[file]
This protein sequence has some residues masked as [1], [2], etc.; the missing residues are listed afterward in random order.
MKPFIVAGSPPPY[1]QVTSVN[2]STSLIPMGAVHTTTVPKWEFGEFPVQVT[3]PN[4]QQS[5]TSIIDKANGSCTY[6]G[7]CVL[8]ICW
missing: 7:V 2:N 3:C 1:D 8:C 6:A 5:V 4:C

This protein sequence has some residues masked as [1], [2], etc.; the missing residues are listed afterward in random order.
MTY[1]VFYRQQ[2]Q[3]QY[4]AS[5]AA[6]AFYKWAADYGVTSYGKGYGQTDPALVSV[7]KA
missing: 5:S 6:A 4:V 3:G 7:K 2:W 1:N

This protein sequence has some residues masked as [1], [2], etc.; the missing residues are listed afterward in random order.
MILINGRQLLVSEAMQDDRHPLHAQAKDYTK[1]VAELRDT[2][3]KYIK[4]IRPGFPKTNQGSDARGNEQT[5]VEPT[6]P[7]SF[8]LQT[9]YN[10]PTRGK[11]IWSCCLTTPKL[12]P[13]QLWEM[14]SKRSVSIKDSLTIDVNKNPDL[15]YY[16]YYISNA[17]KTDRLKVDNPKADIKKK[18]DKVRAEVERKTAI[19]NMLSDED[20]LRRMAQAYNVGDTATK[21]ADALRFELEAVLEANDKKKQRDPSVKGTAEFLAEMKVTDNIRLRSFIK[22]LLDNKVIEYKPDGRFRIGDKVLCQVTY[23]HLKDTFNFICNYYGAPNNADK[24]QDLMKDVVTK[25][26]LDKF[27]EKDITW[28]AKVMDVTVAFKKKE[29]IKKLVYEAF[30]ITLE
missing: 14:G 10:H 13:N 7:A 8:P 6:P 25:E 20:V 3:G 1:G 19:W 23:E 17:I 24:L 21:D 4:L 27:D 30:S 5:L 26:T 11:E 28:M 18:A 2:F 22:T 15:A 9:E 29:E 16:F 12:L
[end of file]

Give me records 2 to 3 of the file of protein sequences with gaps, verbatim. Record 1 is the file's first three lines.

This protein sequence has some residues masked as [1], [2], etc.; the missing residues are listed afterward in random order.
MTY[1]VFYRQQ[2]Q[3]QY[4]AS[5]AA[6]AFYKWAADYGVTSYGKGYGQTDPALVSV[7]KA
missing: 5:S 6:A 4:V 3:G 7:K 2:W 1:N

This protein sequence has some residues masked as [1], [2], etc.; the missing residues are listed afterward in random order.
MILINGRQLLVSEAMQDDRHPLHAQAKDYTK[1]VAELRDT[2][3]KYIK[4]IRPGFPKTNQGSDARGNEQT[5]VEPT[6]P[7]SF[8]LQT[9]YN[10]PTRGK[11]IWSCCLTTPKL[12]P[13]QLWEM[14]SKRSVSIKDSLTIDVNKNPDL[15]YY[16]YYISNA[17]KTDRLKVDNPKADIKKK[18]DKVRAEVERKTAI[19]NMLSDED[20]LRRMAQAYNVGDTATK[21]ADALRFELEAVLEANDKKKQRDPSVKGTAEFLAEMKVTDNIRLRSFIK[22]LLDNKVIEYKPDGRFRIGDKVLCQVTY[23]HLKDTFNFICNYYGAPNNADK[24]QDLMKDVVTK[25][26]LDKF[27]EKDITW[28]AKVMDVTVAFKKKE[29]IKKLVYEAF[30]ITLE
missing: 14:G 10:H 13:N 7:A 8:P 6:P 25:E 20:V 3:G 1:G 19:W 23:E 17:I 24:L 21:D 4:L 27:D 30:S 5:L 26:T 11:E 28:M 18:A 2:F 22:T 15:A 9:E 29:E 16:F 12:L